Air distribution plate

The air distribution plate is made of stainless steel and is porous. These pores help in the fluidization materials. As the column height depends on the particle size, similarly the selection of the air distribution plate also depends on the particle size. There are two types of pores: small and large. Small holes help in the bubbling of particles that are toward the periphery and the larger holes are present below the coating column that helps in the fluidization of particles [57].

Filter bag and shaking interval

Since the particles are in a fluid motion, they travel to the upward chamber [52]. The fluidized bed processor has an automatic shaking mechanism to prevent filter obstruction. There are different types of filter bags like-bonnet filters, finger bags, cartridge filters, etc. [51]. The particle size of the core pellets is used to choose a filter bag. The ideal diameter of a filter bag is 720 mm. If the porosity of the filter bag is higher than ideal, the material loss will be substantial, and if it is lower than ideal, the filter bag will clog, resulting in process interruption and product yield. Differential pressure is used to check the filter bag's porosity. Filter bags with relatively smaller pores tend to clog easily with larger particles that reduces the yield and process efficiency [64]. The shaking of the bags is done at regular intervals [65]. The shaking can be synchronous or asynchronous. Asynchronous shaking is chosen for the pelletization process in which one bag is shaken and the other is functional that helps in the continuous process. Whereas in synchronous shaking, both the filter bags are shaken and the fluidization stops until the shaking is completed. The time for shaking can be adjusted depending on the material. Once the process is completed and the material needs to be unloaded, manual shaking is done to ensure no material is present in the filter bags that ensures better yield and helps in easy cleaning [56].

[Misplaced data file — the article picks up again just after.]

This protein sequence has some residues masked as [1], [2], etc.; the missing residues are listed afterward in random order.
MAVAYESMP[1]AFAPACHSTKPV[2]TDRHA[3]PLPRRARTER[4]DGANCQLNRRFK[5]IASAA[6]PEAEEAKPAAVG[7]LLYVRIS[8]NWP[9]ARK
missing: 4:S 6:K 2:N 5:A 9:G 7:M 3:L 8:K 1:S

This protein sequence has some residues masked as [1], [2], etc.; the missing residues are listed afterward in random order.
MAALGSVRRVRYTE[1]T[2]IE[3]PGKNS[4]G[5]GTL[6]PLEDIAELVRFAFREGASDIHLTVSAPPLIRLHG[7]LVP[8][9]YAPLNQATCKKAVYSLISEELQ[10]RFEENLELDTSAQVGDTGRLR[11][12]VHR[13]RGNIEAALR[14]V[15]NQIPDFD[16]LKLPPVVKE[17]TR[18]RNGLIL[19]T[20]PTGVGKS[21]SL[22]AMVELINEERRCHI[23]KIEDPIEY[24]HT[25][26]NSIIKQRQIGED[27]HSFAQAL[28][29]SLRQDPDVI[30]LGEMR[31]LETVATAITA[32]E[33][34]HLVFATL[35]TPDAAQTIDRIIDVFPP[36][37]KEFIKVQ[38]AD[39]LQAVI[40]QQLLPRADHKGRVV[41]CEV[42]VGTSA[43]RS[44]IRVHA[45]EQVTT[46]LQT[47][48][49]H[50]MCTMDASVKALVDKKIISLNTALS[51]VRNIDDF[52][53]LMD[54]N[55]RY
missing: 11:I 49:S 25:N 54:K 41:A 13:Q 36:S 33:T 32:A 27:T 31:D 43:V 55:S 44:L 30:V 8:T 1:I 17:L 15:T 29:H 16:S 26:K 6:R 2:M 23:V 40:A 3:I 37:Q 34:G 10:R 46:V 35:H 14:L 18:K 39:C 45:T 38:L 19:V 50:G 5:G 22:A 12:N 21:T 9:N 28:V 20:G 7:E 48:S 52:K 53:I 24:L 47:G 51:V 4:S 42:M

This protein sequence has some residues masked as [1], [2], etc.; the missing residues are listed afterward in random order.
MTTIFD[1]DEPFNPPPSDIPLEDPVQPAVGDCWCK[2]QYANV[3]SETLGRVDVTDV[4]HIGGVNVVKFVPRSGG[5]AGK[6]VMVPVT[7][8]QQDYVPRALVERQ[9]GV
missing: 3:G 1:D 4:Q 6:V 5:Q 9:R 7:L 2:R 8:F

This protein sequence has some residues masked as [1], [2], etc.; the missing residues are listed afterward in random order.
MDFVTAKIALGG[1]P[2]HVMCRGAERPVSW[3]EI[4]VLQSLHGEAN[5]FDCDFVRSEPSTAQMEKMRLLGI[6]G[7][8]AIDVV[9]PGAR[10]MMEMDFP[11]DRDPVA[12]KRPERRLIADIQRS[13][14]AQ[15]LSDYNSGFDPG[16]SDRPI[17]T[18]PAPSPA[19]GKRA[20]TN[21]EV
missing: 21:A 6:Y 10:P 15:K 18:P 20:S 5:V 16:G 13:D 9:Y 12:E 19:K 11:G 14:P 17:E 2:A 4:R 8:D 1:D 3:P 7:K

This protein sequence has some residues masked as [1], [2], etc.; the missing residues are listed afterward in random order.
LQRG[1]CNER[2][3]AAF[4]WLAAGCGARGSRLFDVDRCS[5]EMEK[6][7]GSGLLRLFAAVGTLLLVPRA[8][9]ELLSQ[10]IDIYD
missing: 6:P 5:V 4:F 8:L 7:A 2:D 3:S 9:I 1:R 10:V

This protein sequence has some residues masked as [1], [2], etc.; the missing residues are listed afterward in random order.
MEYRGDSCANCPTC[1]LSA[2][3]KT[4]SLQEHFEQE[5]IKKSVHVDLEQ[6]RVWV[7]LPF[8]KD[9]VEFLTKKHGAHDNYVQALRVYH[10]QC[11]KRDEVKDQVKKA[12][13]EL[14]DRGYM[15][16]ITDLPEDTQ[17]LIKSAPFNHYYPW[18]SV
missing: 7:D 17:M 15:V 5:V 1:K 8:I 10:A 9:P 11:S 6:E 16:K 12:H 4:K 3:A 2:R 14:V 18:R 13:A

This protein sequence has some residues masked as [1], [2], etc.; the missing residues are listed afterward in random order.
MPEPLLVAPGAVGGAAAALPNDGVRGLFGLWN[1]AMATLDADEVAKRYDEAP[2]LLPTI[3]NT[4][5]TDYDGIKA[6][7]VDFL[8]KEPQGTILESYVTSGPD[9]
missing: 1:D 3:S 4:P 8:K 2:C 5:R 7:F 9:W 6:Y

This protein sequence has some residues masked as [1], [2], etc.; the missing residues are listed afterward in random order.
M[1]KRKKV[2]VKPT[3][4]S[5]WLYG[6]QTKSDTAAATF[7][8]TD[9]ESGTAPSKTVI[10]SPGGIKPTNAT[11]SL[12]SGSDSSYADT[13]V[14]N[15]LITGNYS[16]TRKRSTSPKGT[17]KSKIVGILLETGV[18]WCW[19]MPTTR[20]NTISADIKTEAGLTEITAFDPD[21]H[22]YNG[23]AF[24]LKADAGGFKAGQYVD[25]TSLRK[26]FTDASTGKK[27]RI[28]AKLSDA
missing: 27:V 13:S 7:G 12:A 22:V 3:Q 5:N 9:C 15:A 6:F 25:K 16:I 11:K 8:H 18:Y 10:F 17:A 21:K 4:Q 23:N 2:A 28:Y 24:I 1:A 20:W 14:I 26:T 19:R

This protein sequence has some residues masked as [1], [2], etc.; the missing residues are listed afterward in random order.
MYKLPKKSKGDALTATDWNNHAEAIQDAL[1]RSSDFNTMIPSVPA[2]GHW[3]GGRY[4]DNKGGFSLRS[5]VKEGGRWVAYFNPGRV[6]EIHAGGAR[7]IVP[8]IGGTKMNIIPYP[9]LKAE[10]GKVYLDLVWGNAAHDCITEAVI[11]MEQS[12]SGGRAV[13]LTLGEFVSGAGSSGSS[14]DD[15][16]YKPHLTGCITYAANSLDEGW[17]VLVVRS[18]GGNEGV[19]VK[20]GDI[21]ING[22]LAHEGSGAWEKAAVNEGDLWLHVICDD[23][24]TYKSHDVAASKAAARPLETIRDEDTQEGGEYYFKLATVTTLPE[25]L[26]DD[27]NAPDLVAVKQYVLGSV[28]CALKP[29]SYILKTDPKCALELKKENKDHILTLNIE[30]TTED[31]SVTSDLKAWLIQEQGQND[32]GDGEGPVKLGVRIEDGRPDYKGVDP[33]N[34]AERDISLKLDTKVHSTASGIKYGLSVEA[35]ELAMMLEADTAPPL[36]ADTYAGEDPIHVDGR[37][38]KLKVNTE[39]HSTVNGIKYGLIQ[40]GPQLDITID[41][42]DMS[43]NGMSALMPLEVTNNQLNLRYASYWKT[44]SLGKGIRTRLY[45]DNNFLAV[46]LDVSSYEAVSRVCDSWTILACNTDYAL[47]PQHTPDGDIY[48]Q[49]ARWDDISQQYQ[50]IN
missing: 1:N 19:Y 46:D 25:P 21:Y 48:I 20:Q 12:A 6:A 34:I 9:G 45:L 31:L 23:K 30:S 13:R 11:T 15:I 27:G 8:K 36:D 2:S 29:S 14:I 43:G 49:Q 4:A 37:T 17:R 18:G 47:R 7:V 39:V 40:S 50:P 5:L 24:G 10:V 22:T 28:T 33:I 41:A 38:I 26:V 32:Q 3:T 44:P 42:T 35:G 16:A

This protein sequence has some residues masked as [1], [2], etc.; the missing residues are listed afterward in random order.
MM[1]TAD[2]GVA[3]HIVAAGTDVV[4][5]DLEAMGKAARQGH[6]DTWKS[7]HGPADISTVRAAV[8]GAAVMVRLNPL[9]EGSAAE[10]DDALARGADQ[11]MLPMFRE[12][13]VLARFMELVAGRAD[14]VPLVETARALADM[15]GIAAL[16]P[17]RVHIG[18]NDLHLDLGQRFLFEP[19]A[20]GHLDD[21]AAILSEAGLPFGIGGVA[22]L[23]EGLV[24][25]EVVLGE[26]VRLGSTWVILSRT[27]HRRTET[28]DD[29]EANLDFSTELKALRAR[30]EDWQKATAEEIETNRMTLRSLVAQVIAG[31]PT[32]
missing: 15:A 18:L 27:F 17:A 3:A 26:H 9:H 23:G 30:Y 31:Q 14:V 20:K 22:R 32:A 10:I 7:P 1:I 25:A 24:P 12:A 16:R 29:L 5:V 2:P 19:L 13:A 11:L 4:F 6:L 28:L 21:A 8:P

Process efficiency

The process efficiency needs to be calculated to know how much coating material is lost in the process. In some cases, the angle of the spray nozzle is such that the coating material gets sprayed on the walls of the column. Therefore, to prevent that an initial spray test needs to be performed to check that the spray material sprayed is straight and not angular.

$${\text{Process efficiency is calculated by}} = \frac{{{\text{Weight of coated pellets }}{-}{\text{ Weight of uncoated pellets }}*{ 1}00}}{{\text{Total solids present in the coating material sprayed}}}$$